Yorkshire 407 (Lyth 95, Rashid 78, Fletcher 5-93) and 12 for 0 beat Nottinghamshire 150 (Patterson 5-43) and 266 (Read 58, Rashid 3-22, 3-38) by ten wickets

This was as emphatic a win as Yorkshire could have imagined over a Nottinghamshire side that ought to be higher in the table but the notion that the race for the title is as good as over can be dismissed as premature.

Yorkshire have a 33-point lead as things stand, at least over Sussex and Middlesex, but the margin may well be cut by Durham before the weekend is complete, unless the weather has a major say at Chester-le-Street. Durham, with a match in hand, are next up for Yorkshire at Scarborough, followed by Sussex at Hove and Middlesex at Headingley. The title may be Yorkshire's to lose - but one sub-standard performance might give the table a different look quite quickly.

This is the thought in Martyn Moxon's mind at least. "I think we've shown we're capable of winning [the title]," Yorkshire's director of cricket said. "If you take the first game of the season against Sussex out of it, we've played some fantastic cricket for the last 11 games.

"But we have to close it out. We're trying not to get too far ahead of ourselves. We know we have some tough games and we have Durham, Sussex and Middlesex - the top teams - all to play yet, and Surrey in the last game are going to be scrapping as well.

"We've won nothing yet and over four games a lot can happen, with a lot of points available. We're enjoying the wins as everyone does but the first words the captain said in the dressing room after the game were 'let's just keep doing what we're doing and not get carried away'."

It might be an idea to summon Mick Newell to deliver a few words ahead of the Durham match if they want to give some context to this performance, impressive though it was at times, especially when Ryan Sidebottom and Steve Patterson were taking it in turns to make batsmen of international pedigree seem relatively ordinary.

The two seamers shared 12 wickets in the match, with Sidebottom's seven a painful reminder to the Notts director of cricket that his bowling resources need a fair amount of rebuilding yet to restore the standards that prevailed before Sidebottom left two years ago, in search of a longer contract than Notts were prepared to offer.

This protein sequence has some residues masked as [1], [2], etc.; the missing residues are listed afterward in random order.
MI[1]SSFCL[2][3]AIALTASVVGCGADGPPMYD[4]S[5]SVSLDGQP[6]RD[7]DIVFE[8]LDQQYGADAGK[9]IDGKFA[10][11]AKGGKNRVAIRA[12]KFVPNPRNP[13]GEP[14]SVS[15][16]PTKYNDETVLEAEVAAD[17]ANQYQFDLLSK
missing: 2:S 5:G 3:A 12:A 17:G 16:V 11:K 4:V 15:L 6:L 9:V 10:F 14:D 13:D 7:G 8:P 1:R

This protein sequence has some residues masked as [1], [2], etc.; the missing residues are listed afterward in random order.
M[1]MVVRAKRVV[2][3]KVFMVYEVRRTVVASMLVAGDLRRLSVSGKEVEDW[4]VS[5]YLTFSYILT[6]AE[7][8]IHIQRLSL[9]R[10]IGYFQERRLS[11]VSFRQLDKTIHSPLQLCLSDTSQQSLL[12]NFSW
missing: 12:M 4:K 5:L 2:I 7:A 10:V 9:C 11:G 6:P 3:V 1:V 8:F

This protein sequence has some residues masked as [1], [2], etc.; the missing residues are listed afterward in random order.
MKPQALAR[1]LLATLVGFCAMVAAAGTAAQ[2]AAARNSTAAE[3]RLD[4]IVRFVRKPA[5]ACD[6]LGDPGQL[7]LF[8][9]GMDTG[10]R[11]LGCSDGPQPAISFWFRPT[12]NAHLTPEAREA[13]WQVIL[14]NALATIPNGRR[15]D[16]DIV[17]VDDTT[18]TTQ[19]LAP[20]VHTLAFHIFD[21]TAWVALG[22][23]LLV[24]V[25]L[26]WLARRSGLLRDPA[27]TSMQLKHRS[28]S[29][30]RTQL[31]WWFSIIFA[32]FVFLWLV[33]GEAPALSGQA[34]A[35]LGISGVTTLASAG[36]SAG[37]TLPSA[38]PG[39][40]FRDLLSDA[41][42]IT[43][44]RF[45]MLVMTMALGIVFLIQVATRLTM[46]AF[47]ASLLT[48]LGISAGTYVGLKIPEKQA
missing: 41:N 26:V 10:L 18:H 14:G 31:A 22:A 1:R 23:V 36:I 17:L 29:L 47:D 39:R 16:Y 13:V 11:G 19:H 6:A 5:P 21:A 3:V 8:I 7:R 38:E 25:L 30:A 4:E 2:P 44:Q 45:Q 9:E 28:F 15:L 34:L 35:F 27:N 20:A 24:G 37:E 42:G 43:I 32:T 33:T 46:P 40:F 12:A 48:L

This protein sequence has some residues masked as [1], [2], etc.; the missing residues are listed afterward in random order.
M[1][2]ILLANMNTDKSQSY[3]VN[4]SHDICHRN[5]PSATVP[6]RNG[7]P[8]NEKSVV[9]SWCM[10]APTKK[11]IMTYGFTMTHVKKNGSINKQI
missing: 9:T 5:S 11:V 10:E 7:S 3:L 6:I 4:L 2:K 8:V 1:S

"Over the first two days we were really outplayed by Yorkshire but our bowling in the first innings allowed Yorkshire to dominate the match," he said. "We have not taken 20 wickets in a match since May and if you don't take 20 wickets you don't win. It is an area we need to strengthen.

"We have been criticised in the past for not having a strong enough spin-bowling attack but when our seam bowling has been as disappointing as it has been in this match we have an issue there too, certainly since this is a wicket we would have wanted to bowl on.

"Over the last few years we have lost Ryan, Darren Pattinson, Charlie Shreck and Mark Ealham and we have been trying to be competitive in Division One while having a big turnover, particularly of fast bowlers. In Luke Fletcher and Harry Gurney we have two lads who have potential but are inexperienced, while Andre Adams is not quite on his game. So we looked a bit lightweight there compared to an attack like Yorkshire's, full of experience, who have come down here and bowled very well."

There was never much doubt that Yorkshire would win from the moment Nottinghamshire slumped to 65 for 8 on day two, in reply to a Yorkshire total of 407 that can rarely have been bettered here by a side invited to bat first.

They followed on 257 behind and while there was some improvement on the third morning, when Nottinghamshire progressed from 118 for 4 overnight to 217 for 7 at lunch, it was merely delaying the inevitable. Chris Read, whose lack of form with the bat this year has been another factor in his side's modest season, completed his first half-century this year. Not since 2003 has the captain and wicketkeeper completed a first-class season without a century, or contributed between 700 and 1200 runs.

In the event, they obliged Yorkshire to bat again, thanks to Read and another lively thrash by Adams, his second in the match, but three boundaries in five deliveries by Adam Lyth, whose 95 was the highest score in the game, completed the job without fuss.

Sidebottom's seven wickets neatly took him to 597 in his first-class career, one more than his father, Arnie, achieved and from 43 fewer matches.

"I suppose it's an honour and a privilege really to go past dad," he said. "He had a fantastic career himself and to follow in his footsteps was something I've always wanted to do.

"I'll give him a buzz in a bit with a beer in my hand and I might buy him a bottle of whisky to say I've gone past him. But I've still got a few years left in me yet and I'd like to go way past him if I can. I think 700 would be nice before I finish. I don't know if that will be achievable, but it would be a nice little swansong."